Property owners on levees may have to pay new federally required insurance
By Elsa Maxey
Fort Bend County Judge Bob Hebert is hopeful that Congress may come up with a compromise that exempts some or all the levees from requiring mandatory flood insurance from property owners. There’s a bill under development and it’s causing area officials concern.
Judge Hebert recently addressed participants at the third annual Symposium on Flood Risk Reduction held at Fluor Daniel held on the first day of hurricane season in this area. He said, “I don’t have any bone to pick with the staff or the Corps of Army Engineers, the folks that we have worked with at the district and regional offices have always been extremely helpful, but we have some issues in Washington” coming to a head.
The legislation under development states that mandatory insurance is required for areas of residual risk. Residual risk is land protected by a level or other flood control protection device. As proposed, the FEMA will establish insurance rates for areas of residual risk and federal land use controls will be implemented in areas of residual risk, explained Judge Hebert. From the standpoint of Fort Bend County levees, he said there’s “a lot” wrong with a section of the proposed legislation. All of the levees in Fort Bend County are accredited and there is no federal funding that has been used to operate them. “They were built, paid for, and maintained by local taxpayer dollars.” He said that now taxpayers may be “subjected to a non-specific mandatory level of insurance on top of that,” which is of concern.
Currently area property owners served by Fort Bend County Levee Improvement District (LID) No. 2 pay taxes to the LID so that it can provide flood and storm water management services to areas of Fort Bend County accounting for over $4 billion of assets, homes and businesses in the City of Sugar Land.. If the new legislation is passed, these same taxpayers may be required to have mandatory flood insurance for their property along with others throughout the U.S., whose land is protected by a levee, dam or another flood control structure.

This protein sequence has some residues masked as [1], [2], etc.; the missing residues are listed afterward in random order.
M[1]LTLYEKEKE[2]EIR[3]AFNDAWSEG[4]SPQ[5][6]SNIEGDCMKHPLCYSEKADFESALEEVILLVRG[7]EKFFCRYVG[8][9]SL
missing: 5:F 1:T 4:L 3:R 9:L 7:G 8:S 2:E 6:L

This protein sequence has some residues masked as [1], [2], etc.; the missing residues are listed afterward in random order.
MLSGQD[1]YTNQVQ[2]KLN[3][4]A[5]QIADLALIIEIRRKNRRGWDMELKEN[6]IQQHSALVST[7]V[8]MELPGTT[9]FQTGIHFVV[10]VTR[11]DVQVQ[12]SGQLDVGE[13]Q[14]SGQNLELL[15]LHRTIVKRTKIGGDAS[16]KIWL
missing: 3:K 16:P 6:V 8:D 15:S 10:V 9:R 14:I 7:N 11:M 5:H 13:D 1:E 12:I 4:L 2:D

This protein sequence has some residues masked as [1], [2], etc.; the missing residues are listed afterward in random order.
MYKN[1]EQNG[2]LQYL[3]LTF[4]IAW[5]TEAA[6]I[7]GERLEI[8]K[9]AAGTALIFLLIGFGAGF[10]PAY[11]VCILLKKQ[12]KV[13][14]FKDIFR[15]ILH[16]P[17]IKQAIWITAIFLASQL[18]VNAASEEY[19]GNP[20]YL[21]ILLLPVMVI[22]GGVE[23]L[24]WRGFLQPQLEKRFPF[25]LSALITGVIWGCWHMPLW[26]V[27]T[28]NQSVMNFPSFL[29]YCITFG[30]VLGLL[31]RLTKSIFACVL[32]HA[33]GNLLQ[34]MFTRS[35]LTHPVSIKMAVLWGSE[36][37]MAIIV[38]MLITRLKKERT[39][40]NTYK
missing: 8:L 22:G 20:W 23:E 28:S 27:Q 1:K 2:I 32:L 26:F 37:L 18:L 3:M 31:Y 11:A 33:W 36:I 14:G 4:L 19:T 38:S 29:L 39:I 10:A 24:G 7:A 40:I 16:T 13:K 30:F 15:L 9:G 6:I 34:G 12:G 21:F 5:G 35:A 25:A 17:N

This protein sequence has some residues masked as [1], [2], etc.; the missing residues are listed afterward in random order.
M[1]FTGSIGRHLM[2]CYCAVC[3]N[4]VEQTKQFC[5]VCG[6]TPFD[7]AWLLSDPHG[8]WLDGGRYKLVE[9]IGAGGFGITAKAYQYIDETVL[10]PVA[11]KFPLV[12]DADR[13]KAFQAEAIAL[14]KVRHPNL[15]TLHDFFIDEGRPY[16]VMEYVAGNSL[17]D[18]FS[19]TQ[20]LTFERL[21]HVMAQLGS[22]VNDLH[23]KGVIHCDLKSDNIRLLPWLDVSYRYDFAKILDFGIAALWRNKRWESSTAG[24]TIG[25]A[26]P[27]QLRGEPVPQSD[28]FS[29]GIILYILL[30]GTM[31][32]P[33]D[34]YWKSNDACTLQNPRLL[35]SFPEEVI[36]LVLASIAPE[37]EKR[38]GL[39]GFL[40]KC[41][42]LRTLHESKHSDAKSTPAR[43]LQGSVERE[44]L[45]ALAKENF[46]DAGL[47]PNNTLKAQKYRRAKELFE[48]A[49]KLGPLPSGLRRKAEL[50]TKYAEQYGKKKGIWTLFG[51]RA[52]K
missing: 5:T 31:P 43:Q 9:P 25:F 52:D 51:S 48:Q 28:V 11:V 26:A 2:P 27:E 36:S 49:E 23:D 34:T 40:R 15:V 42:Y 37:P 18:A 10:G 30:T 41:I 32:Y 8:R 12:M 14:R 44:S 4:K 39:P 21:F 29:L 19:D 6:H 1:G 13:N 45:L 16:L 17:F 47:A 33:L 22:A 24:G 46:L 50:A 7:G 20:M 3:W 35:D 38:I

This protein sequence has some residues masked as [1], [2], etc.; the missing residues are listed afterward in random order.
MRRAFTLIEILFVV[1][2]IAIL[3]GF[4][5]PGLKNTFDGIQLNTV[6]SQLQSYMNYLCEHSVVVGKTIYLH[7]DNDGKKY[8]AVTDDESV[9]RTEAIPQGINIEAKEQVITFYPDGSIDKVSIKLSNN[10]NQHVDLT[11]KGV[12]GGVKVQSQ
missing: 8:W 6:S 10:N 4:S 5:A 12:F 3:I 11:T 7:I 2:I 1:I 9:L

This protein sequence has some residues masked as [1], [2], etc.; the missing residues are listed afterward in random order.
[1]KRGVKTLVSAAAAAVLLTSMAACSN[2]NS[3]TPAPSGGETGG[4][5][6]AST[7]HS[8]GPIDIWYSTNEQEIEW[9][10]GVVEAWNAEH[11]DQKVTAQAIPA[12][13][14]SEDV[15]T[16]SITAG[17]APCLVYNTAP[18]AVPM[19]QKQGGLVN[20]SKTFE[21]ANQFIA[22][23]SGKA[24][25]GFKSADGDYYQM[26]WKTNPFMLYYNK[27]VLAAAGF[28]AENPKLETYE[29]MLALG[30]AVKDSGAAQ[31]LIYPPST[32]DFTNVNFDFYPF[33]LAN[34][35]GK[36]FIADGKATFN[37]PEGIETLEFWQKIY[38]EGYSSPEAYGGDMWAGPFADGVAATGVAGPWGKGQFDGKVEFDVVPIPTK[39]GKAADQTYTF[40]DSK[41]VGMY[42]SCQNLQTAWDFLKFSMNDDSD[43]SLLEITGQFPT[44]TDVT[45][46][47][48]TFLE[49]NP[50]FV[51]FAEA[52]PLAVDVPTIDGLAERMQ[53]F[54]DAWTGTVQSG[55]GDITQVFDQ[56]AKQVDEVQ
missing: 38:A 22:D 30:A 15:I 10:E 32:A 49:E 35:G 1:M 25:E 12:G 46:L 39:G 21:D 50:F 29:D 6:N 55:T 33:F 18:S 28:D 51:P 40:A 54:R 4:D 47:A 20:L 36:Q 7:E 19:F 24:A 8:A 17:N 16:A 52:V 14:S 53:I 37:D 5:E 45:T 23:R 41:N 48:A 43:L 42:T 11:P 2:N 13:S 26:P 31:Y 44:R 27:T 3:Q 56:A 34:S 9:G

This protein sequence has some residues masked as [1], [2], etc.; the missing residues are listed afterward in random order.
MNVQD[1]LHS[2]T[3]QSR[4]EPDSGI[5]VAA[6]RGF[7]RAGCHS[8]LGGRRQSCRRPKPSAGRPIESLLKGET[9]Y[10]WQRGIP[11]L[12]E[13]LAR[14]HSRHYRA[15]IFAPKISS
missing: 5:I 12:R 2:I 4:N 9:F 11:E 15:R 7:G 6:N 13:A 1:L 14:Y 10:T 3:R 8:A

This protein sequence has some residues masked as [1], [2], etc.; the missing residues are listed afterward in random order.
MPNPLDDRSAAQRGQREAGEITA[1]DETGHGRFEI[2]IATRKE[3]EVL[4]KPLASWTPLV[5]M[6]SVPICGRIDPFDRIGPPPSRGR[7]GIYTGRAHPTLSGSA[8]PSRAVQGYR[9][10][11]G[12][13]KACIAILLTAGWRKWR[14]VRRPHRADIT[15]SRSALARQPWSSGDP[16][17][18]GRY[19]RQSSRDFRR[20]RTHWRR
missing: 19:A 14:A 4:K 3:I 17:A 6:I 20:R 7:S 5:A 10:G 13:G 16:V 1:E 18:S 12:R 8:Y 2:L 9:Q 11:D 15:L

Taxes currently paid to the LID have been funding and maintaining measures for ongoing flood control and protection. In other areas with levees in different parts of the country, it has been maintained that operations are no where near the caliber of what is taking place in Fort Bend County.
In fact, Dr. Sandra Knight, FEMA Deputy Federal Insurance and Mitigation Administrator who participated at the symposium, complimented Fort Bend County for its flood management efforts. She said, “clearly, here in Fort Bend you have been smart about how you plan.” With somewhat of a tie to this area, as a sidebar she mentioned that her dad has a twin sister that lives in Missouri City.
Knight acknowledged that area officials are doing a good job on their own noting that levee districts across the country can learn from Fort Bend County specifically citing Fort Bend County’s LID No. 2.
Andre McDonald, President of the Fort Bend Flood Management Association and Chairman of the Fort Bend County Levee Improvement District No. 2 said, “we’re all sort of new to this, we haven’t had a lot of federal interaction until just recently,” noting that measures are “on the front burner and we are going to have more and more interaction with them.”
Judge Hebert, McDonald, and other local officials are continuing to work with legislators and issues relating to the new National Flood Insurance Program.
President of the Greater Fort Bend Economic Development Council Jeff Wiley, who kicked off the event as the first speaker said, “we could not have developed in the capacity at the level we have during the past 30 years” referring to the development of the area’s levee improvement districts. “This may be the best example of why Fort Bend County has succeeded over time, because we have good leadership in the community with the public and private sector pulling together to facilitate working for the protection of the citizens, build growth, and doing the right thing,” said Wiley.